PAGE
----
The illuminators, St. Thaddaeus and St. Bartholomew, are believed to be the founders of the Armenian Apostolic Church, who carried out their missions in Armenia many years ago.
[caption id="attachment_2334" align="alignleft" width="300"] Armenia became the first nation to accept Christianity as a state religion[/caption]
According to the Armenian Church, after the Ascension of Christ one of His followers, Thaddaeus arrived in Great Armenia to share the gospel. One of the local Armenians who followed the Christian faith was Sandukht, the daughter of Sanatruk the Armenian Tsar.
Thaddeus, Sandukht, and several other Christians were put to death by the Tsar's orders, as he did not approve of the Christian faith. Shortly after that, Bartholomew made his way to Armenia, after having preached in Persia. Through Bartholomew's preaching, Sanatruk's other daughter, Vogui converted to Christianity, along with many other nobles in the community. Bartholomew's life ended as a martyr in Arbanos between Van Lake and Urmia Lake.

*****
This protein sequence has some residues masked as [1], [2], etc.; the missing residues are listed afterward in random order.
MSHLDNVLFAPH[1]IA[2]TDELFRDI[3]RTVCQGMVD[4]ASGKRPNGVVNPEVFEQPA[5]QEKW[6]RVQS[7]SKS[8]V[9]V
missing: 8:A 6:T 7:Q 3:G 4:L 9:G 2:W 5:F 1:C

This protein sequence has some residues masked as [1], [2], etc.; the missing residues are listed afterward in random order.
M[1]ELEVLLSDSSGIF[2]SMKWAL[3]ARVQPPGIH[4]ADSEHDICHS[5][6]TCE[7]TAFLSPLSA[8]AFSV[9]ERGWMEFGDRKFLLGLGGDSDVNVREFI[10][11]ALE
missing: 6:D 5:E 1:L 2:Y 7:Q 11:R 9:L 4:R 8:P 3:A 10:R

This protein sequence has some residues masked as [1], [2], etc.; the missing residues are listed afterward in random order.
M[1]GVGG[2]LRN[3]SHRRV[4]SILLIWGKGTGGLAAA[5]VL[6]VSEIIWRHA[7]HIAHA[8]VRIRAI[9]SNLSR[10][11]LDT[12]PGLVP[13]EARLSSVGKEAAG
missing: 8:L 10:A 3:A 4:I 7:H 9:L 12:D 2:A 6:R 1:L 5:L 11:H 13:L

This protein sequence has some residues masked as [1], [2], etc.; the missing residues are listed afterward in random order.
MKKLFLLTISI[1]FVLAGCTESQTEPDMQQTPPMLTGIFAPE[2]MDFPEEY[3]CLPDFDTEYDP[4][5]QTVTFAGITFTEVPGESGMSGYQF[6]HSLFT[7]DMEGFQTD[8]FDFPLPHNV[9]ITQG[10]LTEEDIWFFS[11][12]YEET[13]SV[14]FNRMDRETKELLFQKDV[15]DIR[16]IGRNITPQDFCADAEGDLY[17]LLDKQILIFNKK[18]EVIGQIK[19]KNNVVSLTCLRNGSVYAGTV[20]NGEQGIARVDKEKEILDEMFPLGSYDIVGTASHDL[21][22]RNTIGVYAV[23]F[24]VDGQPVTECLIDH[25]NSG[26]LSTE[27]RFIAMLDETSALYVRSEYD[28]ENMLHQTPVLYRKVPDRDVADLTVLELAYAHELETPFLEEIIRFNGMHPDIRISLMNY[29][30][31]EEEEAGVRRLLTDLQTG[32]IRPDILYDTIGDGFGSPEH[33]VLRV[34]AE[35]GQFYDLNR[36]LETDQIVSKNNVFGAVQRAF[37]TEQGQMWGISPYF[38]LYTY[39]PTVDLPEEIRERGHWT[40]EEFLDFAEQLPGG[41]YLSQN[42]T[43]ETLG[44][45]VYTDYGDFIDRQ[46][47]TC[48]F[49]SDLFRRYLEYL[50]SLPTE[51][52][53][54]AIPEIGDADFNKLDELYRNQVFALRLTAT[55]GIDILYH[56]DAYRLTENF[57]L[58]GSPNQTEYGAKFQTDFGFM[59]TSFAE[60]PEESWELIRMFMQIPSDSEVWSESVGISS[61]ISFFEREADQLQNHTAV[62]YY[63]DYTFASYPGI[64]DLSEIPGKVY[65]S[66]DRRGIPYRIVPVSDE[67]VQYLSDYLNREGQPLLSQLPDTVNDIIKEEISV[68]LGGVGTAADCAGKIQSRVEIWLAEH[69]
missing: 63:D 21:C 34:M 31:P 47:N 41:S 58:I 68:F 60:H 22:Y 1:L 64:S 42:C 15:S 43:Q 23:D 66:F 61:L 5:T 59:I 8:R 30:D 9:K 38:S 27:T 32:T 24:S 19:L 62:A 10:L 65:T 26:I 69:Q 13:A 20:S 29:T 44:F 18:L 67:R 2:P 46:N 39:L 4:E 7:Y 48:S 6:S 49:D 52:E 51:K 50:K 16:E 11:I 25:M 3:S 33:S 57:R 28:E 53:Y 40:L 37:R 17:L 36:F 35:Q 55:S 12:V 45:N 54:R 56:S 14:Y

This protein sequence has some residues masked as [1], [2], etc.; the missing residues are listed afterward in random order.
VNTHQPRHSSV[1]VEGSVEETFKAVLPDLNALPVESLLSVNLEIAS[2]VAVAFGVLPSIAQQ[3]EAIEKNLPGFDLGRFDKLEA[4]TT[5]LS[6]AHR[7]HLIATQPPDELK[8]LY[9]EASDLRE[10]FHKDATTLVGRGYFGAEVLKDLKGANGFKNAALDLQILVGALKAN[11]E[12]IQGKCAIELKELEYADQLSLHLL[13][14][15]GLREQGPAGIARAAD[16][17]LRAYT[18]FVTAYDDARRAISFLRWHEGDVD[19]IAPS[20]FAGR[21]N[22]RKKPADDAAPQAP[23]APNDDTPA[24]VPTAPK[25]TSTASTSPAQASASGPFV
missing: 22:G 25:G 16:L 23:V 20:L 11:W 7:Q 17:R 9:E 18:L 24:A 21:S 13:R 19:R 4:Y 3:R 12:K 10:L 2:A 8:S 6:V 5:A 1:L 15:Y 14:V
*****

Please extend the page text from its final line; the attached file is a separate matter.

[caption id="attachment_2333" align="alignright" width="300"] Etchmiadzin Cathedral is a religious center in Armenia[/caption]
In those days, Christianity was a popular religion in other countries, like Georgia and it was Armenia's relations with such countries via commerce, politics, and trade which created favorable opportunities to spread Christianity in Armenia. Up until the third century, Little Armenia was politically a part of the Roman province, Cappadocia and it was expected that Christianity would spread from Little Armenia to Great Armenia.
Armenia was the first nation ever to accept Christianity as a state religion, even before Byzantium and Georgia in 30 A.D. The Etchmiadzin Cathedral was built near Yerevan in 303 A.D. and remains a religious center for Armenians today. The Bible was later translated into Armenian in the fifth century as more Armenians adopted the Christian faith.